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Laszlo Solyom

Laszlo Solyom

Laszlo Solyom served as president of the Republic of Hungary from 2005 to 2010. He obtained a law degree at the University of Pecs in 1965 before earning a doctorate at the University of Jena, Germany, in 1969. He worked as a research fellow at the Hungarian Academy of Sciences from 1969 to 1982, and then as professor of law at ELTE University in Budapest (1982–2000).

In the 1980s, Solyom worked as a legal advisor to environmental movements and groups, and became a member of the Democratic Forum delegation to the regime-changing roundtable negotiations in 1989. He was president of the Hungarian Constitutional Court from 1990 to 1998.

What special roles do you see the CEE region playing in a Europe-wide or global context in the coming years?
Two possible areas of concern for the region are the Transatlantic Trade and Investment Partnership (TTIP) and the future of nuclear energy in the context of alternative and renewable energy sources. I don’t know whether the REC will have a voice on these issues, but they should at least be talked about.

What first pops into your mind when you hear the name “REC”?
My immediate association of ideas with the REC is “independence”. An institution that does not depend on domestic politics — which is, at best, indifferent to environmental issues — the REC establishes its own ends and has the means to implement them, and in a wider geographical context.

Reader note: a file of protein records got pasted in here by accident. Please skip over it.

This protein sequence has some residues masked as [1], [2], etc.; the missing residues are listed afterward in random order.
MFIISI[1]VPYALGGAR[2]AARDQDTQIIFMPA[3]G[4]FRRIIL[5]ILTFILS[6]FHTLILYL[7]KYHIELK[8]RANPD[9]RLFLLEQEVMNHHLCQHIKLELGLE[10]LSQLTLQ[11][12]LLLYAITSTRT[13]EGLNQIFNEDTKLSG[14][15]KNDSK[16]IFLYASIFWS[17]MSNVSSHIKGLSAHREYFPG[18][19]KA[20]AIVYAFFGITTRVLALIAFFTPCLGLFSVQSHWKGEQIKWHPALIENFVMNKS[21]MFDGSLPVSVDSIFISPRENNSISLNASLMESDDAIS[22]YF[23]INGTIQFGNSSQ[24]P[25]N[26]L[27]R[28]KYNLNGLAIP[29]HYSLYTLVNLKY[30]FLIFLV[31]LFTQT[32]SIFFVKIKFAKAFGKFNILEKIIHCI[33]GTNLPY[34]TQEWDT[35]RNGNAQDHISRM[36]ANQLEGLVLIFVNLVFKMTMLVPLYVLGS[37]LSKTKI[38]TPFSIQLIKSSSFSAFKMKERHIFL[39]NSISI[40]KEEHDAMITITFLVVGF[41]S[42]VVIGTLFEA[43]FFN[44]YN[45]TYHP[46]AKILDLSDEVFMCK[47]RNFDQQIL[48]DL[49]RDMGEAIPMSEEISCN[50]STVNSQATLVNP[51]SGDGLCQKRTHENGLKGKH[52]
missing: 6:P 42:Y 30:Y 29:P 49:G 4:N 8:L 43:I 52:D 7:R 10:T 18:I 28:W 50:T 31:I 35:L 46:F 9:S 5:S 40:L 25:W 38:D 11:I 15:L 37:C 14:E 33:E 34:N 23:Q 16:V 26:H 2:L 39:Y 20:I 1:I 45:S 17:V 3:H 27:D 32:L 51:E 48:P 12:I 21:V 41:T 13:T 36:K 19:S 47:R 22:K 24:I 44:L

The second thought is more visual — or, rather, in the imagination — the genius loci of Szentendre. This embraces not so much the old town but the Szentendre arm of the Danube, which is for me more human, domesticised, or simply kind, than the rather strange, huge main arm. The REC breathes the air of that riverside.

Can you share a memorable anecdote about the REC or the CEE region?
I was deeply impressed by the then just-completed conversion of the REC Conference Center into a zero-energy building. But I must admit that I felt equally cold inside during both winter and summer — and was quite hot outside during my summer visit. There was enough light in the room for working, but not enough real sunlight. I had a strong desire to be sweating and blinded by the sun.

I am familiar with some REC programmes in the Balkans and have kept them in mind while visiting Montenegro, [the former Yugoslav Republic of] Macedonia and Albania. For instance, the REC facilitated cooperation with people from villages at Lake Ohrid in the interest of peace and economic wellbeing, which broke through prejudices and contributed much to my understanding of the region.

You spent the pivotal years of 1990 to 1998 as president of the Constitutional Court of Hungary. What were Hungary’s greatest environmental challenges at that time, and what was needed in order to address them from the legal and political points of view?
Only the happy few know that the most influential legal instrument for building constitutional democracy in Hungary in the ’90s — the actio popularis, which preceded the Constitutional Court — had its origins in environmental law. Before the democratic change I had already proposed to introduce the possibility of a lawsuit on behalf of the environment without showing personal damage. In the given circumstances, the opportunity presented itself to transform this idea to an unlimited access to the Constitutional Court. The actio popularis demonstrated that political power and legislation itself have limits.